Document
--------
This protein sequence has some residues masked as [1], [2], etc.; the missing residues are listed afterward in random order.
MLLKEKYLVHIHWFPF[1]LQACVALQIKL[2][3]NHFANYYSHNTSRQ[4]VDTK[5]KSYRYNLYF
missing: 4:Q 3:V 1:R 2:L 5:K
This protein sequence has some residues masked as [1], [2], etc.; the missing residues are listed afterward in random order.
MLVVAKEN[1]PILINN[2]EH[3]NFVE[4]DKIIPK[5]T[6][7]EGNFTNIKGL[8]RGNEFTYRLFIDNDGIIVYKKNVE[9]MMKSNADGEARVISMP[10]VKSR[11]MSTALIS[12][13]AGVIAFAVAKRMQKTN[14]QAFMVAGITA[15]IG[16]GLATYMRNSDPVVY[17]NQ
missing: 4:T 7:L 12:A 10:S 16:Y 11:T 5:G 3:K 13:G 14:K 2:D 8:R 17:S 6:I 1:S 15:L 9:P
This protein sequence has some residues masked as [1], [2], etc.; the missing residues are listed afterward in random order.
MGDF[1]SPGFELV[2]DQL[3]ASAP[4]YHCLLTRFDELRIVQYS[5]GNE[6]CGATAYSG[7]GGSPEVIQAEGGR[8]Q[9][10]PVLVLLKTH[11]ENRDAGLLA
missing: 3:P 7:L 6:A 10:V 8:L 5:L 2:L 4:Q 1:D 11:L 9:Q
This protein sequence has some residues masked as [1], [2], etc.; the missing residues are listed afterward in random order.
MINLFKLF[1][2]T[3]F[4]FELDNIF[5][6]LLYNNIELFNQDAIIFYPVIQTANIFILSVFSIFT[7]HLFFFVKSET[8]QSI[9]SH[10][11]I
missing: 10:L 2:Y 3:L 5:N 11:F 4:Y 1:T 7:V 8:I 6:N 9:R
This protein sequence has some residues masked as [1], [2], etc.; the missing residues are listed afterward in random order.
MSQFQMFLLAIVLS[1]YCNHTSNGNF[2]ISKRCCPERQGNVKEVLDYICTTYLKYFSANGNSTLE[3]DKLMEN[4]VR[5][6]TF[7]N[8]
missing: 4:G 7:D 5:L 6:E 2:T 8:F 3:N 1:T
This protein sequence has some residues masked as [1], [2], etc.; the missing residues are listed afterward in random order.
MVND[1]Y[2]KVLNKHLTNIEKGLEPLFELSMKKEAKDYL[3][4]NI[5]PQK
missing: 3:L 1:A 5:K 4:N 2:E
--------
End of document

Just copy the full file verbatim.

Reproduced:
This protein sequence has some residues masked as [1], [2], etc.; the missing residues are listed afterward in random order.
MLLKEKYLVHIHWFPF[1]LQACVALQIKL[2][3]NHFANYYSHNTSRQ[4]VDTK[5]KSYRYNLYF
missing: 4:Q 3:V 1:R 2:L 5:K
This protein sequence has some residues masked as [1], [2], etc.; the missing residues are listed afterward in random order.
MLVVAKEN[1]PILINN[2]EH[3]NFVE[4]DKIIPK[5]T[6][7]EGNFTNIKGL[8]RGNEFTYRLFIDNDGIIVYKKNVE[9]MMKSNADGEARVISMP[10]VKSR[11]MSTALIS[12][13]AGVIAFAVAKRMQKTN[14]QAFMVAGITA[15]IG[16]GLATYMRNSDPVVY[17]NQ
missing: 4:T 7:L 12:A 10:S 16:Y 11:T 5:G 3:K 13:G 14:K 2:D 8:R 17:S 6:I 1:S 15:L 9:P
This protein sequence has some residues masked as [1], [2], etc.; the missing residues are listed afterward in random order.
MGDF[1]SPGFELV[2]DQL[3]ASAP[4]YHCLLTRFDELRIVQYS[5]GNE[6]CGATAYSG[7]GGSPEVIQAEGGR[8]Q[9][10]PVLVLLKTH[11]ENRDAGLLA
missing: 3:P 7:L 6:A 10:V 8:L 5:L 2:L 4:Q 1:D 11:L 9:Q
This protein sequence has some residues masked as [1], [2], etc.; the missing residues are listed afterward in random order.
MINLFKLF[1][2]T[3]F[4]FELDNIF[5][6]LLYNNIELFNQDAIIFYPVIQTANIFILSVFSIFT[7]HLFFFVKSET[8]QSI[9]SH[10][11]I
missing: 10:L 2:Y 3:L 5:N 11:F 4:Y 1:T 7:V 8:I 6:N 9:R
This protein sequence has some residues masked as [1], [2], etc.; the missing residues are listed afterward in random order.
MSQFQMFLLAIVLS[1]YCNHTSNGNF[2]ISKRCCPERQGNVKEVLDYICTTYLKYFSANGNSTLE[3]DKLMEN[4]VR[5][6]TF[7]N[8]
missing: 4:G 7:D 5:L 6:E 2:T 8:F 3:N 1:T
This protein sequence has some residues masked as [1], [2], etc.; the missing residues are listed afterward in random order.
MVND[1]Y[2]KVLNKHLTNIEKGLEPLFELSMKKEAKDYL[3][4]NI[5]PQK
missing: 3:L 1:A 5:K 4:N 2:E